* TIMING… RAIN CHANGES TO FREEZING RAIN AND SLEET FROM NORTH TO SOUTH AFTER MIDNIGHT TONIGHT… THEN BECOMES HEAVY SNOW LATE TONIGHT AND CONTINUING THROUGH MONDAY.
* TEMPERATURES… DROPPING FROM THE LOWER 30S AROUND MIDNIGHT TO THE MID 20S LATE TONIGHT… THEN LOWER 20S MONDAY.
* WINDS… NORTH 10 TO 15 MPH. GUSTS UP TO 25 MPH LATE TONIGHT AND MONDAY.
* IMPACTS… HAZARDOUS TRAVEL DUE TO ICE AND SNOW OVERNIGHT AND MONDAY. BOTH THE MONDAY MORNING AND AFTERNOON RUSH HOURS WILL BE AFFECTED. POWER OUTAGES ARE POSSIBLE WITH THE COMBINATION OF ICE AND HEAVY SNOW.
THIS WINTER STORM WARNING IS FOR HEAVY SNOW… SLEET… AND FREEZING RAIN AND MEANS SEVERE WINTER WEATHER CONDITIONS ARE EXPECTED. SIGNIFICANT AMOUNTS OF ICE AND SNOW ARE FORECAST THAT WILL MAKE TRAVEL DANGEROUS AND POTENTIALLY CAUSE POWER OUTAGES. ONLY TRAVEL IN AN EMERGENCY. IF YOU MUST TRAVEL… KEEP AN EXTRA FLASHLIGHT… FOOD… AND WATER IN YOUR VEHICLE IN CASE OF AN EMERGENCY.
Holzheimer, who turned 66 last month, died of a heart attack. A McLean resident, Holzheimer has served as Arlington’s top economic development official since 2005.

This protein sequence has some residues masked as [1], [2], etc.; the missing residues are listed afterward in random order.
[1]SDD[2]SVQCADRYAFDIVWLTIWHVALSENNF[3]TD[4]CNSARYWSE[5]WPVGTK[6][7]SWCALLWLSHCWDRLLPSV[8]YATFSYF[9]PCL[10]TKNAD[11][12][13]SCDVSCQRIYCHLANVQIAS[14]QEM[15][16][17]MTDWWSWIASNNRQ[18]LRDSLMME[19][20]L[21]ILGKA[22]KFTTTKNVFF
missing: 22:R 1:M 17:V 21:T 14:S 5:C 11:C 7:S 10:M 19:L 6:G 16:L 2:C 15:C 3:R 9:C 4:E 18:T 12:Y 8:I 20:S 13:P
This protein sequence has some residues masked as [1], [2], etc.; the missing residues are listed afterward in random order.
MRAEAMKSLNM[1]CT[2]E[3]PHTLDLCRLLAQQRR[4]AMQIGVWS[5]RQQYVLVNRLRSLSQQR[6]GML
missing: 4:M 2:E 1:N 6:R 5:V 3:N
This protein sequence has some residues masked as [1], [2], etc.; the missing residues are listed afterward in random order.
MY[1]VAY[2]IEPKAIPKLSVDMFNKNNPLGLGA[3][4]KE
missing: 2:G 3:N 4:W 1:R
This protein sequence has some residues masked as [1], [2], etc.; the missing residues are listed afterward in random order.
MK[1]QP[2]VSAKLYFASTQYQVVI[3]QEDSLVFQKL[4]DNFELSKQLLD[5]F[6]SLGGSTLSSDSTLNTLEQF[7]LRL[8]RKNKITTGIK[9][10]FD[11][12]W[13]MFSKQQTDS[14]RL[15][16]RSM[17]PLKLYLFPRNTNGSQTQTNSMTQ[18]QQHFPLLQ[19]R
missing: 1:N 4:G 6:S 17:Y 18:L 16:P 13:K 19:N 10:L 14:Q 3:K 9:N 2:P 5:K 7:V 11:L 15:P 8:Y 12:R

Arlington County issued the following press release about Holzheimer’s untimely passing.
Terry Holzheimer, director of Arlington Economic Development, (AED), has died, Arlington County Manager Barbara Donnellan confirmed today.
“Terry’s family has informed me that Terry died today of a heart attack,” Donnellan said. “I am deeply saddened by this tragic news. Our hearts go out to Terry’s family.
“Arlington has lost a dedicated public servant and a leader who worked for decades to build one of our nation’s most successful and stable communities,” Donnellan said. “Terry was respected across this region as a leader in economic development. His many accomplishments can be seen and felt across our County.”
“This is a double tragedy for Terry’s family,” Donnellan said. “Just six weeks ago, his wife of 34 years, Mary Benedette Pelletter-Holzheimer, died after a long illness.” Terry is survived by his daughter, Francesca, and her husband, Joseph Hammerstrom.
The family has not yet announced funeral arrangements.
From Holzheimer’s official county biography:
Terry Holzheimer was named director of Arlington Economic Development (AED) in March 2005. A veteran of the department since 1996, he previously headed AED’s Business Investment Group, focusing on business retention, recruitment, and economic research. He also was responsible for Arlington’s small business development efforts through AED’s BizLaunch Center.